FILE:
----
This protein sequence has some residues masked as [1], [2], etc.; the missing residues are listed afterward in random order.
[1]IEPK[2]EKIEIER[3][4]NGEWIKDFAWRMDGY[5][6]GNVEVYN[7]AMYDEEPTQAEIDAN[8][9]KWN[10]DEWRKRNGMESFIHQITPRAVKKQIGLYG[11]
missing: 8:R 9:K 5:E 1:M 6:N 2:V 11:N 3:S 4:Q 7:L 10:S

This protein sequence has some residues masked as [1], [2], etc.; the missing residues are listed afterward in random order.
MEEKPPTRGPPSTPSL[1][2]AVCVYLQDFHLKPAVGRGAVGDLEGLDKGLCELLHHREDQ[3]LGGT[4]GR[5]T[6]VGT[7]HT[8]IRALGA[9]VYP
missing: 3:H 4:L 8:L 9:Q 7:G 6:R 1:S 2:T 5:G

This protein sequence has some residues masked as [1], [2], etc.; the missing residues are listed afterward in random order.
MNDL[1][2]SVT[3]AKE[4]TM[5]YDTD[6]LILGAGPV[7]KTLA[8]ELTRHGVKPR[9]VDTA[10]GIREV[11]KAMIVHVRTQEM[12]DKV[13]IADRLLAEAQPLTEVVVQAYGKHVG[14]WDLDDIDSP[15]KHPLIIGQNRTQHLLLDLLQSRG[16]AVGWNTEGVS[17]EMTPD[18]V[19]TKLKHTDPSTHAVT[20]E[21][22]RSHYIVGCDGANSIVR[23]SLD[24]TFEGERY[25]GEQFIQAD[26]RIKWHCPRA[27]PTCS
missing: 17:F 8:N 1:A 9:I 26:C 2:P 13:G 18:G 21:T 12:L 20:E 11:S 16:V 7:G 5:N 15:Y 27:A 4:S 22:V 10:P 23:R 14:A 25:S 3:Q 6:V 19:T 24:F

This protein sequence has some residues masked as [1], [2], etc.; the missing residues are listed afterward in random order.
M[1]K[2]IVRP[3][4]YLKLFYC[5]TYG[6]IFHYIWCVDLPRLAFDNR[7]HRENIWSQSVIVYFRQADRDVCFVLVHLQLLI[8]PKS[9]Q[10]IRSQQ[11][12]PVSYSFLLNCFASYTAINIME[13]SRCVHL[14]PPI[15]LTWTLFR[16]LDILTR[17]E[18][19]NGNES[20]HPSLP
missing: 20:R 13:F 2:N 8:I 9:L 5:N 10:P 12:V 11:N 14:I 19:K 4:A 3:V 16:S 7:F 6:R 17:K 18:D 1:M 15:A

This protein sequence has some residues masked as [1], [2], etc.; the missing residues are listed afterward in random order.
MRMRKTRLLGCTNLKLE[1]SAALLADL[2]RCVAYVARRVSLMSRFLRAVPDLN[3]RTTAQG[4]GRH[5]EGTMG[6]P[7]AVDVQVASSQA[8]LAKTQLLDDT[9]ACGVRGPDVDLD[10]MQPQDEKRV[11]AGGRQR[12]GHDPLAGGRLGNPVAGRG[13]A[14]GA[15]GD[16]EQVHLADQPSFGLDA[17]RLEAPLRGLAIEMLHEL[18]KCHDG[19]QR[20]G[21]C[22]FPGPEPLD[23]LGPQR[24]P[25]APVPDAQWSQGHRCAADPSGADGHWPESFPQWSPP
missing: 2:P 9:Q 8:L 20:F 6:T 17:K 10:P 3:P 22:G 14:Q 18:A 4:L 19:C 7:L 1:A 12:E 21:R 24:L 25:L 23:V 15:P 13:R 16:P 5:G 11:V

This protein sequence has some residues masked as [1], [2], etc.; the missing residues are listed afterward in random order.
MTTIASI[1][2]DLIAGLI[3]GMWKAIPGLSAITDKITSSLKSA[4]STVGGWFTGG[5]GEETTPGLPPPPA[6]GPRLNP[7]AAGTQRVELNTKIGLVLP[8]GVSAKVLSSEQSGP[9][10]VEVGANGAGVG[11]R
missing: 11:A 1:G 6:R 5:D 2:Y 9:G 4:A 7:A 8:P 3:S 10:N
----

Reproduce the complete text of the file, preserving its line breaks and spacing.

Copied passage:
This protein sequence has some residues masked as [1], [2], etc.; the missing residues are listed afterward in random order.
[1]IEPK[2]EKIEIER[3][4]NGEWIKDFAWRMDGY[5][6]GNVEVYN[7]AMYDEEPTQAEIDAN[8][9]KWN[10]DEWRKRNGMESFIHQITPRAVKKQIGLYG[11]
missing: 8:R 9:K 5:E 1:M 6:N 2:V 11:N 3:S 4:Q 7:L 10:S

This protein sequence has some residues masked as [1], [2], etc.; the missing residues are listed afterward in random order.
MEEKPPTRGPPSTPSL[1][2]AVCVYLQDFHLKPAVGRGAVGDLEGLDKGLCELLHHREDQ[3]LGGT[4]GR[5]T[6]VGT[7]HT[8]IRALGA[9]VYP
missing: 3:H 4:L 8:L 9:Q 7:G 6:R 1:S 2:T 5:G

This protein sequence has some residues masked as [1], [2], etc.; the missing residues are listed afterward in random order.
MNDL[1][2]SVT[3]AKE[4]TM[5]YDTD[6]LILGAGPV[7]KTLA[8]ELTRHGVKPR[9]VDTA[10]GIREV[11]KAMIVHVRTQEM[12]DKV[13]IADRLLAEAQPLTEVVVQAYGKHVG[14]WDLDDIDSP[15]KHPLIIGQNRTQHLLLDLLQSRG[16]AVGWNTEGVS[17]EMTPD[18]V[19]TKLKHTDPSTHAVT[20]E[21][22]RSHYIVGCDGANSIVR[23]SLD[24]TFEGERY[25]GEQFIQAD[26]RIKWHCPRA[27]PTCS
missing: 17:F 8:N 1:A 9:I 26:C 2:P 13:G 18:G 21:T 12:L 20:E 11:S 16:V 7:G 5:N 15:Y 27:A 4:S 22:V 10:P 23:R 14:A 25:S 3:Q 6:V 19:T 24:F

This protein sequence has some residues masked as [1], [2], etc.; the missing residues are listed afterward in random order.
M[1]K[2]IVRP[3][4]YLKLFYC[5]TYG[6]IFHYIWCVDLPRLAFDNR[7]HRENIWSQSVIVYFRQADRDVCFVLVHLQLLI[8]PKS[9]Q[10]IRSQQ[11][12]PVSYSFLLNCFASYTAINIME[13]SRCVHL[14]PPI[15]LTWTLFR[16]LDILTR[17]E[18][19]NGNES[20]HPSLP
missing: 20:R 13:F 2:N 8:I 9:L 5:N 10:P 12:V 11:N 14:I 19:K 4:A 3:V 16:S 7:F 6:R 17:K 18:D 1:M 15:A

This protein sequence has some residues masked as [1], [2], etc.; the missing residues are listed afterward in random order.
MRMRKTRLLGCTNLKLE[1]SAALLADL[2]RCVAYVARRVSLMSRFLRAVPDLN[3]RTTAQG[4]GRH[5]EGTMG[6]P[7]AVDVQVASSQA[8]LAKTQLLDDT[9]ACGVRGPDVDLD[10]MQPQDEKRV[11]AGGRQR[12]GHDPLAGGRLGNPVAGRG[13]A[14]GA[15]GD[16]EQVHLADQPSFGLDA[17]RLEAPLRGLAIEMLHEL[18]KCHDG[19]QR[20]G[21]C[22]FPGPEPLD[23]LGPQR[24]P[25]APVPDAQWSQGHRCAADPSGADGHWPESFPQWSPP
missing: 2:P 9:Q 8:L 20:F 6:T 17:K 10:P 3:P 22:G 14:Q 18:A 4:L 19:C 7:L 1:A 12:E 21:R 24:L 25:L 23:V 15:P 13:R 16:P 5:G 11:V

This protein sequence has some residues masked as [1], [2], etc.; the missing residues are listed afterward in random order.
MTTIASI[1][2]DLIAGLI[3]GMWKAIPGLSAITDKITSSLKSA[4]STVGGWFTGG[5]GEETTPGLPPPPA[6]GPRLNP[7]AAGTQRVELNTKIGLVLP[8]GVSAKVLSSEQSGP[9][10]VEVGANGAGVG[11]R
missing: 11:A 1:G 6:R 5:D 2:Y 9:G 4:A 7:A 8:P 3:S 10:N